Red Giant Movies' and RS Infotainment's latest, Ko (King), directed by K V Anand, who gave the 2009 blockbuster, Ayan, manages to satisfy most of the criteria of a summer entertainer; there's a little bit of action, humour, political gymnastics, treason, betrayal, angst and the mandatory romance to satisfy audiences. And for what it's worth, it takes you along on a spicy ride.
Like Ayan, this movie too, features the writer duo Suba, who've come up with the screenplay in conjunction with the director, as well the dialogues. And to give credit where it's due, much of it sparkles with wit, humour and targets today's issues straight on the head.
Interestingly, the protagonist Ashwin (Jiiva) happens to be a photo journalist with the Dina Anjal Tamil daily, a different take from the usual parade of professions (director K V Anand is supposed to have drawn inspiration from his own experiences as a photo journalist, for the film).
He is literally trampled on by the heroine, Renuka Narayanan (Karthika), who ducks from his sight when he enters the office. She's the chief reporter for Dina Anjal, and has been newly transferred from Madurai. There's an instant spark between Ashwin and Renuka, notwithstanding the bubbly Saro (Piaa Bajpai), who happens to be another reporter, and has a soft spot for Ashwin. You're also introduced quickly to Dina Anjal, and into how a popular daily works.
As matters cruise along in this lighthearted fashion, peppered with tasteful duets, things begin to hot up on the other end of the spectrum. There's Alavandhan (Kota Sreenivasa Rao), leader of the opposition party, who washes his hands discretely with Dettol once he touched a baby, and tries to marry a 13-year old because his horoscope predicts a great future if he does.
And then, Ashwin runs into Vasanthan Perumal (Ajmal), a smart, self-possessed, compassionate young man with a band of followers, who are determined to do their bit for society. Vasanthan is the embodiment of all that is necessary to turns politics around but he lacks public support and finances. Ashwin, impressed with his ethics, begins to do everything he can to throw the spotlight on his newfound friend, and give him some semblance of support.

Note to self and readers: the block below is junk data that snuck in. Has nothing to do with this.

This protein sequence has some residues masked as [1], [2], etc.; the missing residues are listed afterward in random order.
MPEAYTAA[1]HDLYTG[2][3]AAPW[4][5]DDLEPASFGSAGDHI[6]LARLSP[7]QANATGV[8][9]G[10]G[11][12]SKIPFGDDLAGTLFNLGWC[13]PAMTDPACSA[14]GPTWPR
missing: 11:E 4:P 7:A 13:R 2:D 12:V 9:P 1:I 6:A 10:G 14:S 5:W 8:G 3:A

Of course, just when it seems like everything might fall into place, disaster strikes.
The role is a cake-walk for Jiiva: he's had a ball with the camera, clicking shots in almost impossible situations and making sure his trademark effervescence is present at all times. Peter Hein's stunts make sure he fights well but the drawback is that this is not really a performance-oriented role.
The same goes for the striking Karthika, yesteryear actress Radha's daughter. With her dark eyes and well-made up face, she displays a confidence in front of the camera that makes you forget she's debuting in Tamil.
Piaa does the part of the bubbly enthusiast well, while seasoned actors like Kota Sreenivasa Rao and Prakash Raj, with smaller roles, add depth. You wish they had been given more screen space. Several secondary characters, like Sona, wring a bit of laughter.
Its Ajmal, however, who happens to be the surprise package. He has got a lot of scope to perform, and makes use of the opportunity well. In fact, his role clocks in almost as many minutes as Jiiva's himself.
The production crew has almost outdone itself: Richard M Nathan's camera, after a somber outing in Angadi Theru, enters light, glitz and glamour.
Editor Anthony is the star, though: the shots flip by at amazing speed or linger as necessary, and he's shown an instinctive understanding of them which helps the story.
Harris Jeyaraj's numbers are already chartbusters but Ennamo Edho is obviously the pick of the lot. You do, however, feel that the placement of some of the numbers hamper proceedings. The background score might not be scintillating, but manages to be unobtrusive.
K V Anand's screenplay moves swiftly during the first half, courtesy the dialogues, and lags slightly in the second. Still, with its basic plot of politics, it has enough twists and turns to keep you occupied. Best of all are the light touches of sarcasm and humour that make it work. Go for it.